OYSTERHOOD is reclusiveness or solitude, or an overwhelming desire to stay at home.
“The shortest day of the year fast approaches! Prepare to be Disrupted.”
Being part of Short Story Day Africa as reader, judge, board member, proofreader and editor for many years now has been a profound experience and I am excited that the new anthology is going to be published later this year. Co-editing the book with Rachel and Jason was amazing (I co-edited one other SSDA anthology, Water with Nick Mulgrew). I loved working with the seven authors assigned to me this time. Three of them made the shortlist. And the entire anthology, stunningly designed by Rachel and Megan Ross, is going to be amazing to share with readers. “Prepare to be Disrupted”, indeed.
Disruption is here in other forms, sadly not literary. More and more of my friends are self-isolating, a few showing first symptoms and a few already quite ill. It is not hard to guess what the President is going to announce tonight. And whatever the restrictions are going to be, they are probably not going to be enough. I really wish that level five would be an option again. And I try not to think what a more efficient – global and local – vaccine rollout could have done to prevent the ongoing and increasing suffering. I don’t want to be angry all the time. Or despair.
Fortunately, I am still symptom-free, and my beautiful Salieri is getting better and better with the help of her medication and lots of TLC.
Yesterday, I wanted to test our independence for the weeks ahead and ordered some food online. It all arrived promptly this morning as promised and the delivery man was great about keeping his distance etc. I also enjoyed my Tour de Garden today. This time I wasn’t counting leaves, but just listening to the radio and thinking.
Karavan Press news: the proof copy of The Skipper’s Daughter by Nancy Richards arrived today. Nancy received it on my behalf and will pop it into my postbox tomorrow. I saw a photograph of the proof sample – it looks soooooo beautiful!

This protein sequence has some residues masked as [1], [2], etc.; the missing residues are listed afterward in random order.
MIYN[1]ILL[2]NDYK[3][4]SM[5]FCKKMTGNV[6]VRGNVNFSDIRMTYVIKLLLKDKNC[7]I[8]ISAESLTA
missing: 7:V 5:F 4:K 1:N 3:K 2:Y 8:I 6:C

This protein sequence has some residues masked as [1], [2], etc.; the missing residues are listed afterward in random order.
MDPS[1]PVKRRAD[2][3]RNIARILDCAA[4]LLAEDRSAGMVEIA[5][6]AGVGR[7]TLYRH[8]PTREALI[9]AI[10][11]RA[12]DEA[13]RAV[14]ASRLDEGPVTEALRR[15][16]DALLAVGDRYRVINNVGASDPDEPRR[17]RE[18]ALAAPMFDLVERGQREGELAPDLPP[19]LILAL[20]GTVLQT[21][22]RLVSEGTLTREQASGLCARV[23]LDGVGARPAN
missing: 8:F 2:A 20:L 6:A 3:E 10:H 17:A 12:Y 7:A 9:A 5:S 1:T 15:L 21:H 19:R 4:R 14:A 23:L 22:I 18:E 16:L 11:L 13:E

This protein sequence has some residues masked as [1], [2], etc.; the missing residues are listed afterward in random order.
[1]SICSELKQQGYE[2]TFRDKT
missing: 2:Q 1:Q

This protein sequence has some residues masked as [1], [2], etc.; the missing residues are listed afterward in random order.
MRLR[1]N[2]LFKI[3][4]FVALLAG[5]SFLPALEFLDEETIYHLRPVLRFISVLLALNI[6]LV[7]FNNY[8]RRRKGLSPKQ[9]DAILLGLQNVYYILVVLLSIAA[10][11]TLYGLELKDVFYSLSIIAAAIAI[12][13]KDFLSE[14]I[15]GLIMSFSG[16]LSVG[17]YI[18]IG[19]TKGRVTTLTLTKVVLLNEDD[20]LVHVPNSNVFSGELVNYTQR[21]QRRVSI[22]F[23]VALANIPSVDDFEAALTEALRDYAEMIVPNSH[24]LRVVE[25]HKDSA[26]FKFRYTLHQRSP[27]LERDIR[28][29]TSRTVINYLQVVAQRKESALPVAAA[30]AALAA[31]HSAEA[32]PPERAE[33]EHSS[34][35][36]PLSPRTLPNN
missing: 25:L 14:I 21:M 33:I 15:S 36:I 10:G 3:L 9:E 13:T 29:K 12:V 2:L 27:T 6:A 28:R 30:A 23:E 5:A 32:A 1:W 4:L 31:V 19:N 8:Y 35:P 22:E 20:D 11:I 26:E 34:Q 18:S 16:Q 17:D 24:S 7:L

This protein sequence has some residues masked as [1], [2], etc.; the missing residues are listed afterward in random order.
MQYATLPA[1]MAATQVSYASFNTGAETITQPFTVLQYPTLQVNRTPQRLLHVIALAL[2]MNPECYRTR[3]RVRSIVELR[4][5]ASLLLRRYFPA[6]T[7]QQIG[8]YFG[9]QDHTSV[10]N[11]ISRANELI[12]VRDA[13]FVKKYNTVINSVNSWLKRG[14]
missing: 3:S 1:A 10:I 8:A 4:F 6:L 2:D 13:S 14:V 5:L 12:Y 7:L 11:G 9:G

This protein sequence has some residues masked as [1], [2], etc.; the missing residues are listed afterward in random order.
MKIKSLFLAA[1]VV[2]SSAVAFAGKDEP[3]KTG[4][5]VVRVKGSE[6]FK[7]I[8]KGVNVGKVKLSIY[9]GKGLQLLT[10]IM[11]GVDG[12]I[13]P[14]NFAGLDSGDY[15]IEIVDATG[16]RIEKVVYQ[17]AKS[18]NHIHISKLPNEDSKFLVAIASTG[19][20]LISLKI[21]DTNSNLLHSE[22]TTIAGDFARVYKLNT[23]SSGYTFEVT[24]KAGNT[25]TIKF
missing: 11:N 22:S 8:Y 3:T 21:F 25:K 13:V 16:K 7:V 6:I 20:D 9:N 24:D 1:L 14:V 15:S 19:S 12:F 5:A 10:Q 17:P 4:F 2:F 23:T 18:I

And Karavan Press finally has a Submissions page. Because of knowing where to find the kind of manuscripts I would love to publish and of being swamped with manuscripts despite not having a Submission page, I have resisted formalising any guidelines, but now there is at least an introduction to the process. The final straw was when someone – very legit, I have to say – offered to send me their manuscript “if only for [my] entertainment”. It was a really nice submission letter, but:
Most readers consider reading fifty books a year a challenge. I usually manage about double that number, and I have to read in order to know what is – roughly – happening around me. In order to publish five/six books a year, I have to read each of the manuscripts that goes into production at least five/six times very carefully (assessment, editing, editing, editing, proofreading, proofreading) – it’s like reading thirty books a year extremely slowly. I receive requests from authors to send me their manuscripts every few days, so the piles are not getting smaller, although I am saying no to many upfront when I know there is very little hope for the submission ever getting published. Others have been waiting for months to receive feedback from me and I am immensely grateful for their patience. Unlike other publishers, I cannot imagine publishing a manuscript that I haven’t read myself first. I manage to get back to everyone eventually, but I also need to make a living, and live, and sleep, and occasionally read “for my entertainment”, and that means often reading something completely different than one might imagine. I am trying, I really am. There is just not enough of me and my time to make everyone happy.
I know what makes me happy: reading that first page and knowing, this, this is it. Reader’s bliss.
Be kind. Wear a mask. Support local.
“Physical distancing remains one of the key strategies to curb this pandemic.”